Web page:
(Hamburg, 11 May 2021) In 2020, Cotton made in Africa (CmiA) was able to improve on the previous year’s gains, resulting in a record turnover of 276 million textiles bearing the red CmiA label. This benefits over one million small-scale farmers in Africa who are growing cotton in accordance with CmiA’s sustainability criteria.
Cotton made in Africa is one of the world’s leading standards for sustainably produced cotton from Africa. CmiA-verified raw cotton is in greater demand than ever, with some 60 retailers and brands bringing more than 276 million CmiA-labelled textiles to market in 2020 — a 120-percent increase over the previous year. CmiA was also able to significantly expand within the textile value chain, with its global network of registered partners rising by 58 percent to reach a total of 217 spinning mills and fabric producers throughout 20 countries, including eight in Africa.
“This growing demand is especially good news because it gives us more resources for our work in the field. Our principle of providing aid through trade is paying off,” says Tina Stridde, the managing director of the Aid by Trade Foundation, commenting on Cotton made in Africa’s progress.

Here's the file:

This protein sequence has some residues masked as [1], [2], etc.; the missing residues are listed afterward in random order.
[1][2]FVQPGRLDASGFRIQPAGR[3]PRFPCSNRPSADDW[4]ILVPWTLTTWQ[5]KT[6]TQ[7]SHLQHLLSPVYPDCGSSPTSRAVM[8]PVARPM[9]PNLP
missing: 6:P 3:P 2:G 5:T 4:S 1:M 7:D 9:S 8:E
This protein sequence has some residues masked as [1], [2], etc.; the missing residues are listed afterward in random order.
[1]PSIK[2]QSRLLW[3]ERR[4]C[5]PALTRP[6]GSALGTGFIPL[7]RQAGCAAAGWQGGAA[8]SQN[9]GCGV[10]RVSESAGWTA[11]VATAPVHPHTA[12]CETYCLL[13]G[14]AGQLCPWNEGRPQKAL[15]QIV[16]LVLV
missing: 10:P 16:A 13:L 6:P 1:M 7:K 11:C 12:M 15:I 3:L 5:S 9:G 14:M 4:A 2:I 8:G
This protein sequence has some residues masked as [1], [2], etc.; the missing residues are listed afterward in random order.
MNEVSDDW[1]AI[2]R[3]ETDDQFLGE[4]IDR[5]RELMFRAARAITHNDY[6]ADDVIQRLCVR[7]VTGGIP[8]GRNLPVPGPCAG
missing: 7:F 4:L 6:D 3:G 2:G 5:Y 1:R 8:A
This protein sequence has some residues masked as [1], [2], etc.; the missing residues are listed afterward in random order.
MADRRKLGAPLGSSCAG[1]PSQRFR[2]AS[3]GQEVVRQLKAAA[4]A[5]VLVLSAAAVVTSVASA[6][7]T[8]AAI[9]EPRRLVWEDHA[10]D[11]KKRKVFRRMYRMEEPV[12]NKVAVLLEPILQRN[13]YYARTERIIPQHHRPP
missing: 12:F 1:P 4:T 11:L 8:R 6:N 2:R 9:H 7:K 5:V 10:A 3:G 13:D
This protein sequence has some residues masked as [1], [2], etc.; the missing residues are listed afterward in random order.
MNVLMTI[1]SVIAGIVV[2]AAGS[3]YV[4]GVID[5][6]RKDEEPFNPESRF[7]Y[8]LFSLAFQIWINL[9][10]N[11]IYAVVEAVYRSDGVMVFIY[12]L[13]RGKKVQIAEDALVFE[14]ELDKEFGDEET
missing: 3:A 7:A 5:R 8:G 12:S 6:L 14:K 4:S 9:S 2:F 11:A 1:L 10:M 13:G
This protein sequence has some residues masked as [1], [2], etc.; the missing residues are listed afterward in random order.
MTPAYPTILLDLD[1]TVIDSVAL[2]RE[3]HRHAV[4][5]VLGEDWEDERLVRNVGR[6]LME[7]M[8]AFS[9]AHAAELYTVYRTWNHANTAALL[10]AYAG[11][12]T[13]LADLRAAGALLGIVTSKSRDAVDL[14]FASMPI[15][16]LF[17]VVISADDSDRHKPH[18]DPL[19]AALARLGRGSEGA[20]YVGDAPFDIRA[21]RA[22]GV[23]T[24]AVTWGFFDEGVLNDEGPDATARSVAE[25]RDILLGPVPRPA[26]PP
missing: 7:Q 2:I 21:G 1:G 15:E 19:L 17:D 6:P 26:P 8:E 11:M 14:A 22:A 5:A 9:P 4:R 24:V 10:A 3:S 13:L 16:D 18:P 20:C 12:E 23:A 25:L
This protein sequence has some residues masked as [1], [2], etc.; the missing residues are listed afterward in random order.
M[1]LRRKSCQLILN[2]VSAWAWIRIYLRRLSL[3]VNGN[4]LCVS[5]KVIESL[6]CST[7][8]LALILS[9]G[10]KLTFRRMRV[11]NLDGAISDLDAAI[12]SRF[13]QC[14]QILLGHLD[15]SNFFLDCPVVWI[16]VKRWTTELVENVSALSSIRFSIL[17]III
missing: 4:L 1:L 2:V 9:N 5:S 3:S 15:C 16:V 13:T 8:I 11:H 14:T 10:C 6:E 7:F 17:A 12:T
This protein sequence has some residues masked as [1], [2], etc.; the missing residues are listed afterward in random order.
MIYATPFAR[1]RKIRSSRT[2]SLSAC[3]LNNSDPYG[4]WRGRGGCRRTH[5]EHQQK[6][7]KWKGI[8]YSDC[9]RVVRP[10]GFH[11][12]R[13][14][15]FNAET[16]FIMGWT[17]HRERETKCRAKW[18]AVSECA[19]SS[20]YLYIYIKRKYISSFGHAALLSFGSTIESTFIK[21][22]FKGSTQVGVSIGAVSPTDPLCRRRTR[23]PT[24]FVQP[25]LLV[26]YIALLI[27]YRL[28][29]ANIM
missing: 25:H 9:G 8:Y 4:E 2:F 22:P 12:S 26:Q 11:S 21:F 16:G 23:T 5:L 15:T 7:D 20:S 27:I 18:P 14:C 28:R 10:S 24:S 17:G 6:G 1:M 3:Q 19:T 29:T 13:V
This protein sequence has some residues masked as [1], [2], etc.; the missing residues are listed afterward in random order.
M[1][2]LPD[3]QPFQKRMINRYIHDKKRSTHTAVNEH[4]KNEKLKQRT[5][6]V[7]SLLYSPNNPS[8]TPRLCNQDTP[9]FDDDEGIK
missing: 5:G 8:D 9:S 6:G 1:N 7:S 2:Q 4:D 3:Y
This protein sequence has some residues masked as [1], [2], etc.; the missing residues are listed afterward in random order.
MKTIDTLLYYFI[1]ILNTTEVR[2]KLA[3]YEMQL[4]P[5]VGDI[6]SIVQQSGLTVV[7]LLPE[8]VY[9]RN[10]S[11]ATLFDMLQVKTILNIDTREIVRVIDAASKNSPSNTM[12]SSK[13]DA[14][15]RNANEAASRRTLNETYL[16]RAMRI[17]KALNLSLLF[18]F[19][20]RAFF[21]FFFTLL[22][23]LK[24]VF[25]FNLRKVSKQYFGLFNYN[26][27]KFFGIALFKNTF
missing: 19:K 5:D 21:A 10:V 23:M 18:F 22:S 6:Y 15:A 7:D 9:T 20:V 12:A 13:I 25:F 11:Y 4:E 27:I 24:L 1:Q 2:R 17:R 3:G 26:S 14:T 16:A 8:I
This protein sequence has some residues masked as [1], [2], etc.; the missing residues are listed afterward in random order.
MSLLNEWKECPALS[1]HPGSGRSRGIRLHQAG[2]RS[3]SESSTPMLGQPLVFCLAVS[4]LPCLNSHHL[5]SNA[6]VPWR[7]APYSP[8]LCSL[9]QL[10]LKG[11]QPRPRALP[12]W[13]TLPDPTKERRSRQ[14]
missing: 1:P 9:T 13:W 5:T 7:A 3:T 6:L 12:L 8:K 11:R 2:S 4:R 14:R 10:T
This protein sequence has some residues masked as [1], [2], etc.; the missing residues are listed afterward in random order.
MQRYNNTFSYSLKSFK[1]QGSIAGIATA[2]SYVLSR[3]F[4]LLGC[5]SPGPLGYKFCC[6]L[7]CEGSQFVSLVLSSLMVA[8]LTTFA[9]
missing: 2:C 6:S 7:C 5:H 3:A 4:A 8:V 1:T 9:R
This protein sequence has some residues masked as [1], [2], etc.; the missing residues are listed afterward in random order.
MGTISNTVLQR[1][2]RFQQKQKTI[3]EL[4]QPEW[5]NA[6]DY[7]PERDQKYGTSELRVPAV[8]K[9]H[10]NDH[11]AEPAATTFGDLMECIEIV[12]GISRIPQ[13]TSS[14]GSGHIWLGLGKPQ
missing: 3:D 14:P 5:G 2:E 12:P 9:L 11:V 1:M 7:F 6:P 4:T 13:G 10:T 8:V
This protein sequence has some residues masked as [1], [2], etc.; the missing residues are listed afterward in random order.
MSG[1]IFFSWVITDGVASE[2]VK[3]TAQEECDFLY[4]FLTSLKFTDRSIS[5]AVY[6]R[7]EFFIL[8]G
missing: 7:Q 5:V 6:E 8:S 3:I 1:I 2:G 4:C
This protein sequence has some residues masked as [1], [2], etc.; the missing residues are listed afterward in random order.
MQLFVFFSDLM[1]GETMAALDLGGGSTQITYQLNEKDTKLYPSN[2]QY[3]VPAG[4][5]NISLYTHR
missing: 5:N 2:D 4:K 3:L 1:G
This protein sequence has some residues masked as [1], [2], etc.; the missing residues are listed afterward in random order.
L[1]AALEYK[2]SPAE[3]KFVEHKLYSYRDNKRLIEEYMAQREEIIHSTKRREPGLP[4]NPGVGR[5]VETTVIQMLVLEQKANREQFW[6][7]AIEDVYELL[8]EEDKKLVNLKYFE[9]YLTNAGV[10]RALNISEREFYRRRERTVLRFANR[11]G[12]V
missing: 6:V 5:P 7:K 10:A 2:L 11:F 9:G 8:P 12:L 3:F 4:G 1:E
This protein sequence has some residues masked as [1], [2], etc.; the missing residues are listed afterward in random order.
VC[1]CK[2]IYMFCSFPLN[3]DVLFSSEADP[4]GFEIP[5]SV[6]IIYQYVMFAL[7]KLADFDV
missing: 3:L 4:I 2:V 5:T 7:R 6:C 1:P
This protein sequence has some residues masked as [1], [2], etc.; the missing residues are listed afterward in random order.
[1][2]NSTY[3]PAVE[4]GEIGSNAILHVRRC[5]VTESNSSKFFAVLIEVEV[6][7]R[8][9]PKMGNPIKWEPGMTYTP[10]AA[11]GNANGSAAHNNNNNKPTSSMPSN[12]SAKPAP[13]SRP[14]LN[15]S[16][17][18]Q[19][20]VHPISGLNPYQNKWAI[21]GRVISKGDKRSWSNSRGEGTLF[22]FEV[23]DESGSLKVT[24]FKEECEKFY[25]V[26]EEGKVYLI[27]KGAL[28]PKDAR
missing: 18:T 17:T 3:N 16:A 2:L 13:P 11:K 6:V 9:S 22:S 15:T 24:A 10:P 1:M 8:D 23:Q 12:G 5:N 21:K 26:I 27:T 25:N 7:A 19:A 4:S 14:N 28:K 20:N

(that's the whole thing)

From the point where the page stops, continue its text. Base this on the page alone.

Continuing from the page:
Around 630,000 tonnes of ginned cotton from Benin, Burkina Faso, Côte d’Ivoire, Cameroon, Mozambique, Nigeria, Zambia, Tanzania, Chad, and Uganda were produced in accordance with Cotton made in Africa’s criteria in the past year. More than 20 African cotton companies are working together with the Cotton made in Africa initiative to conduct agricultural training for small-scale farmers. The knowledge they acquire through this training enables the cotton growers to improve their harvests while cultivating this commodity in a more efficient and environmentally friendly way.